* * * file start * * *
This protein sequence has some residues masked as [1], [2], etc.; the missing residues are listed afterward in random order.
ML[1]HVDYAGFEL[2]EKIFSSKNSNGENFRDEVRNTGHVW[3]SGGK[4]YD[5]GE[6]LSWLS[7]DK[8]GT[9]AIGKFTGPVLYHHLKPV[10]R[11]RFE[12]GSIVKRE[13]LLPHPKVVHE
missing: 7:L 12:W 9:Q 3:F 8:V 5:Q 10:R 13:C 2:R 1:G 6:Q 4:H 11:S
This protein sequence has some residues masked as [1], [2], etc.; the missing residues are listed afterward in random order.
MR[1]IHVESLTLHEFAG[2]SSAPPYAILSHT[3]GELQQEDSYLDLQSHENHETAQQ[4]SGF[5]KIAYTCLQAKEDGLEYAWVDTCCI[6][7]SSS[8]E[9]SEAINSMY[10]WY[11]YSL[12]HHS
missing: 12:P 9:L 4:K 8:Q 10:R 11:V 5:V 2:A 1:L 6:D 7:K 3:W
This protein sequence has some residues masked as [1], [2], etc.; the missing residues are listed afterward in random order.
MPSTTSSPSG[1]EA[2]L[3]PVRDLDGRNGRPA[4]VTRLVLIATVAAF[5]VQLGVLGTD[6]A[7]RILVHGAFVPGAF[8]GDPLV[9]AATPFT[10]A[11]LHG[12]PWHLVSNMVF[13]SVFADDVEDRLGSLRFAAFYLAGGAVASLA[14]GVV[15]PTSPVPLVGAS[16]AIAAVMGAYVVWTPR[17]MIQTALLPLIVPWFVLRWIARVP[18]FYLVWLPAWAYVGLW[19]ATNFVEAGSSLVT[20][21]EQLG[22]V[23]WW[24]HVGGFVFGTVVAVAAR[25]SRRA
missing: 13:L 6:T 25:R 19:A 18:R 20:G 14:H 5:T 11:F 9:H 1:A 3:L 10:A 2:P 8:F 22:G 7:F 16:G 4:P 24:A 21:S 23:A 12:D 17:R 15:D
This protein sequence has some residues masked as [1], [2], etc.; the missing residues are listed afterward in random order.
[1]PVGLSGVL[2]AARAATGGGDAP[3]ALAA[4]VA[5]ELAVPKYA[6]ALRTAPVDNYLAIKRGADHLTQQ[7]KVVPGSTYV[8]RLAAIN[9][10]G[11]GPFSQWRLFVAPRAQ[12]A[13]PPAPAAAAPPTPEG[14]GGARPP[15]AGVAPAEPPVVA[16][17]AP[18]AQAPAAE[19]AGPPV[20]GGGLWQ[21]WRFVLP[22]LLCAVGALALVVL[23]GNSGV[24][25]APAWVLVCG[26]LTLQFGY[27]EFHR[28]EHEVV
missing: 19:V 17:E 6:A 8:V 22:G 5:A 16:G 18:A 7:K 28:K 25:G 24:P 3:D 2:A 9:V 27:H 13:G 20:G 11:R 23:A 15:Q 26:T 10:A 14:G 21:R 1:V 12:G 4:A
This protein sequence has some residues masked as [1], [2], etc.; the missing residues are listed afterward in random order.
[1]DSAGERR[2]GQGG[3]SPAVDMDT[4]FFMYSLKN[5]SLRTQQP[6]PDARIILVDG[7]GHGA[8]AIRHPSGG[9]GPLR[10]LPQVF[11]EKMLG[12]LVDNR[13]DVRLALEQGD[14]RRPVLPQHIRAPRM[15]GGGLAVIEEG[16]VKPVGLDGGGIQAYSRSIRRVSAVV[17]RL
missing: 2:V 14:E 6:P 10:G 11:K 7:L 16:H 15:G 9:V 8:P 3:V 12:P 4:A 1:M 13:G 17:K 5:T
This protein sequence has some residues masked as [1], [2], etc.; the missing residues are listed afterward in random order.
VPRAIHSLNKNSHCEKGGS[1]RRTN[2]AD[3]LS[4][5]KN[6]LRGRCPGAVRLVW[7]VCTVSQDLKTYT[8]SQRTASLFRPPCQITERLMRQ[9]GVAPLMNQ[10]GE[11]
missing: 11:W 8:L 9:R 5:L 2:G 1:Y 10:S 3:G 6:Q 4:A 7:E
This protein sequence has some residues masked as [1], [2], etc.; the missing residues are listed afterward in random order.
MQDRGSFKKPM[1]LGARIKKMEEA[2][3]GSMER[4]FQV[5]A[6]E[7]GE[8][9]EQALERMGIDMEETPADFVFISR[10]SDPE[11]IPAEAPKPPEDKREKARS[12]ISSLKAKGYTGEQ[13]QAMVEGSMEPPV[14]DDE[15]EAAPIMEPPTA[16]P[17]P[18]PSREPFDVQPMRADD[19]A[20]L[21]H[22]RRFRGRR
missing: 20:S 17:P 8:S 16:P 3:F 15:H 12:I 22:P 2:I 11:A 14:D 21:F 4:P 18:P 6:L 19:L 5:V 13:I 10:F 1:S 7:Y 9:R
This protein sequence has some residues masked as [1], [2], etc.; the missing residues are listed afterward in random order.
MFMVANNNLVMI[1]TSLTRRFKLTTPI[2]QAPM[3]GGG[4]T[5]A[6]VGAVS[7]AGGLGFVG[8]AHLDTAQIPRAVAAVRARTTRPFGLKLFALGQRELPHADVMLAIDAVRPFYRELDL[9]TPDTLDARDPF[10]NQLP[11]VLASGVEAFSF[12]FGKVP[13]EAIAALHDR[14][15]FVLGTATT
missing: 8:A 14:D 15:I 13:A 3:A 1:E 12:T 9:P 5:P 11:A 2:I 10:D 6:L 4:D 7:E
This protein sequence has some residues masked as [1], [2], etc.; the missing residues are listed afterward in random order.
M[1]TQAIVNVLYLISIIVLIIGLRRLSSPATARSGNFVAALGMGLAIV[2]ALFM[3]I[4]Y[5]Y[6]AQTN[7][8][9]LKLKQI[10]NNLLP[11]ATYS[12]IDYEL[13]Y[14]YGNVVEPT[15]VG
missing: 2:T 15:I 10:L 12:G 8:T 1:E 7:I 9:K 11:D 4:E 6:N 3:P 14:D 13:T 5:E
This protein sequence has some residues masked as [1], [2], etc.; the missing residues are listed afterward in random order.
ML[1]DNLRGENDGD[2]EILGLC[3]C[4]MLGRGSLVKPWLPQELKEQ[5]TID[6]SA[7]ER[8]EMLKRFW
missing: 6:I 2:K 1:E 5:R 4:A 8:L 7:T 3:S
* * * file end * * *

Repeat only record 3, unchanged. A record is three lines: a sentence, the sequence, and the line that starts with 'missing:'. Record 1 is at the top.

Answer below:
This protein sequence has some residues masked as [1], [2], etc.; the missing residues are listed afterward in random order.
MPSTTSSPSG[1]EA[2]L[3]PVRDLDGRNGRPA[4]VTRLVLIATVAAF[5]VQLGVLGTD[6]A[7]RILVHGAFVPGAF[8]GDPLV[9]AATPFT[10]A[11]LHG[12]PWHLVSNMVF[13]SVFADDVEDRLGSLRFAAFYLAGGAVASLA[14]GVV[15]PTSPVPLVGAS[16]AIAAVMGAYVVWTPR[17]MIQTALLPLIVPWFVLRWIARVP[18]FYLVWLPAWAYVGLW[19]ATNFVEAGSSLVT[20][21]EQLG[22]V[23]WW[24]HVGGFVFGTVVAVAAR[25]SRRA
missing: 13:L 6:T 25:R 19:A 18:R 20:G 14:H 5:T 11:F 9:H 1:A 3:L 10:A 2:P 8:F 22:G 7:F 16:G 4:P 24:A 21:S 23:A 12:D 17:R 15:D